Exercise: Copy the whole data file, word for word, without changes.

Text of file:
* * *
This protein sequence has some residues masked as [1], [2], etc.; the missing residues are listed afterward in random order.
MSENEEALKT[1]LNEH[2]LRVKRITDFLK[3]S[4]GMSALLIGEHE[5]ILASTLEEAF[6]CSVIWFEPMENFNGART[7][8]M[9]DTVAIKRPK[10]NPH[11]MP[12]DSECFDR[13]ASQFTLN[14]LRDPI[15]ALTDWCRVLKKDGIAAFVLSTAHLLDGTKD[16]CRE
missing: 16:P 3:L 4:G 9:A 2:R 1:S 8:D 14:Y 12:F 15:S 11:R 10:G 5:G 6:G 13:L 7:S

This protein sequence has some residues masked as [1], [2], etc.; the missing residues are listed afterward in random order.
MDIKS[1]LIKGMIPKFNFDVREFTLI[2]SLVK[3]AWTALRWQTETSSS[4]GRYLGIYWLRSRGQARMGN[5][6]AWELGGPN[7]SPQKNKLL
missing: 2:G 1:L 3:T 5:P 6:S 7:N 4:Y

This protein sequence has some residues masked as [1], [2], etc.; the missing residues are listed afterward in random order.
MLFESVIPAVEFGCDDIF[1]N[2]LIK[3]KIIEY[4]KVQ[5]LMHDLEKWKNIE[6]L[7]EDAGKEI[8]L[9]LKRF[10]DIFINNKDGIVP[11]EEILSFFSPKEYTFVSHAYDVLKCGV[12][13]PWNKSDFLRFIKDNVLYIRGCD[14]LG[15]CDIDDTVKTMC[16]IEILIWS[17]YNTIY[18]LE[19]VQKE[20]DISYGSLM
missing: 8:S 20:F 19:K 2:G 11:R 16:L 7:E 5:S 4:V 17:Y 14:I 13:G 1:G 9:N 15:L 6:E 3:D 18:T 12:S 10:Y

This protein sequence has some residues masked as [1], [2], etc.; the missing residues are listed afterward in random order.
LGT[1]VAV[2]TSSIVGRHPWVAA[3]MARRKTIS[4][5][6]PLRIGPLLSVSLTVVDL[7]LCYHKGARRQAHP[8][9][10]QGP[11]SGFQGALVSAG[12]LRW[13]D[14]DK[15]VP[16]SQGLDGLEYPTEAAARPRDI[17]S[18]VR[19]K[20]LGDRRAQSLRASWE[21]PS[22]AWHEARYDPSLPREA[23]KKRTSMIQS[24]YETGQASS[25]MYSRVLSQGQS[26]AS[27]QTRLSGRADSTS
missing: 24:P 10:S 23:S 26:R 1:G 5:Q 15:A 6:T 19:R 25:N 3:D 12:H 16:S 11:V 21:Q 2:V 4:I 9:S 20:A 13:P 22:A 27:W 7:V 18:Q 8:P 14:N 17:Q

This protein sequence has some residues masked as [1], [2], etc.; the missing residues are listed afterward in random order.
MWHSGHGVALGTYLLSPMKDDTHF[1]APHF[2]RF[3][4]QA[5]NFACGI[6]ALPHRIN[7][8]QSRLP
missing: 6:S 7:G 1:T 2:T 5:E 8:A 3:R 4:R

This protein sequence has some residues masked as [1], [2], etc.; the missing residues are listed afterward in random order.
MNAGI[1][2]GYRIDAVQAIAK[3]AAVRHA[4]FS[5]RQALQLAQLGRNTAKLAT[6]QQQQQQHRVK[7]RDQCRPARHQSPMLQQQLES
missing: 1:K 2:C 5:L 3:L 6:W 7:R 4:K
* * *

This protein sequence has some residues masked as [1], [2], etc.; the missing residues are listed afterward in random order.
MSENEEALKT[1]LNEH[2]LRVKRITDFLK[3]S[4]GMSALLIGEHE[5]ILASTLEEAF[6]CSVIWFEPMENFNGART[7][8]M[9]DTVAIKRPK[10]NPH[11]MP[12]DSECFDR[13]ASQFTLN[14]LRDPI[15]ALTDWCRVLKKDGIAAFVLSTAHLLDGTKD[16]CRE
missing: 16:P 3:L 4:G 9:A 2:R 1:S 8:D 14:Y 12:F 15:S 11:R 10:G 5:G 6:G 13:L 7:S

This protein sequence has some residues masked as [1], [2], etc.; the missing residues are listed afterward in random order.
MDIKS[1]LIKGMIPKFNFDVREFTLI[2]SLVK[3]AWTALRWQTETSSS[4]GRYLGIYWLRSRGQARMGN[5][6]AWELGGPN[7]SPQKNKLL
missing: 2:G 1:L 3:T 5:P 6:S 7:N 4:Y

This protein sequence has some residues masked as [1], [2], etc.; the missing residues are listed afterward in random order.
MLFESVIPAVEFGCDDIF[1]N[2]LIK[3]KIIEY[4]KVQ[5]LMHDLEKWKNIE[6]L[7]EDAGKEI[8]L[9]LKRF[10]DIFINNKDGIVP[11]EEILSFFSPKEYTFVSHAYDVLKCGV[12][13]PWNKSDFLRFIKDNVLYIRGCD[14]LG[15]CDIDDTVKTMC[16]IEILIWS[17]YNTIY[18]LE[19]VQKE[20]DISYGSLM
missing: 8:S 20:F 19:K 2:G 11:R 16:L 7:E 5:S 4:V 17:Y 14:I 13:G 1:G 9:N 15:L 6:E 3:D 18:T 12:S 10:Y

This protein sequence has some residues masked as [1], [2], etc.; the missing residues are listed afterward in random order.
LGT[1]VAV[2]TSSIVGRHPWVAA[3]MARRKTIS[4][5][6]PLRIGPLLSVSLTVVDL[7]LCYHKGARRQAHP[8][9][10]QGP[11]SGFQGALVSAG[12]LRW[13]D[14]DK[15]VP[16]SQGLDGLEYPTEAAARPRDI[17]S[18]VR[19]K[20]LGDRRAQSLRASWE[21]PS[22]AWHEARYDPSLPREA[23]KKRTSMIQS[24]YETGQASS[25]MYSRVLSQGQS[26]AS[27]QTRLSGRADSTS
missing: 24:P 10:S 23:S 26:R 1:G 5:Q 15:A 6:T 19:R 25:N 3:D 12:H 16:S 11:V 21:Q 2:V 4:I 9:S 20:A 13:P 22:A 27:W 7:V 18:Q 8:P 14:N 17:Q

This protein sequence has some residues masked as [1], [2], etc.; the missing residues are listed afterward in random order.
MWHSGHGVALGTYLLSPMKDDTHF[1]APHF[2]RF[3][4]QA[5]NFACGI[6]ALPHRIN[7][8]QSRLP
missing: 6:S 7:G 1:T 2:T 5:E 8:A 3:R 4:R

This protein sequence has some residues masked as [1], [2], etc.; the missing residues are listed afterward in random order.
MNAGI[1][2]GYRIDAVQAIAK[3]AAVRHA[4]FS[5]RQALQLAQLGRNTAKLAT[6]QQQQQQHRVK[7]RDQCRPARHQSPMLQQQLES
missing: 1:K 2:C 5:L 3:L 6:W 7:R 4:K